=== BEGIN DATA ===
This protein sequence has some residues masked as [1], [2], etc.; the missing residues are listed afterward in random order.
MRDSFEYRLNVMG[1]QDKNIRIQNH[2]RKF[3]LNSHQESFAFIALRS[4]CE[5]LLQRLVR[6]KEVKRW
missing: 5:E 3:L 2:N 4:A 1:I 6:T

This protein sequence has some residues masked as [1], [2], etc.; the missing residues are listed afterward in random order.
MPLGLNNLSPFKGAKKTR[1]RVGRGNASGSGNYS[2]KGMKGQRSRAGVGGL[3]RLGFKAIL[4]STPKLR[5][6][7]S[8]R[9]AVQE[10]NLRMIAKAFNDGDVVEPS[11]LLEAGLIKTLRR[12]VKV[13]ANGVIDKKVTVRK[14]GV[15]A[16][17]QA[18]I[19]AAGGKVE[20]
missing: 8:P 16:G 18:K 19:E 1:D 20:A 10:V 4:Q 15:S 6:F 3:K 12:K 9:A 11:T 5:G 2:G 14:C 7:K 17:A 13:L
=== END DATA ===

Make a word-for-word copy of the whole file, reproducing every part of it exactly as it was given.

This protein sequence has some residues masked as [1], [2], etc.; the missing residues are listed afterward in random order.
MRDSFEYRLNVMG[1]QDKNIRIQNH[2]RKF[3]LNSHQESFAFIALRS[4]CE[5]LLQRLVR[6]KEVKRW
missing: 5:E 3:L 2:N 4:A 1:I 6:T

This protein sequence has some residues masked as [1], [2], etc.; the missing residues are listed afterward in random order.
MPLGLNNLSPFKGAKKTR[1]RVGRGNASGSGNYS[2]KGMKGQRSRAGVGGL[3]RLGFKAIL[4]STPKLR[5][6][7]S[8]R[9]AVQE[10]NLRMIAKAFNDGDVVEPS[11]LLEAGLIKTLRR[12]VKV[13]ANGVIDKKVTVRK[14]GV[15]A[16][17]QA[18]I[19]AAGGKVE[20]
missing: 8:P 16:G 18:K 19:E 1:D 20:A 10:V 4:Q 15:S 6:F 3:K 12:K 9:A 11:T 5:G 2:G 14:C 7:K 17:A 13:L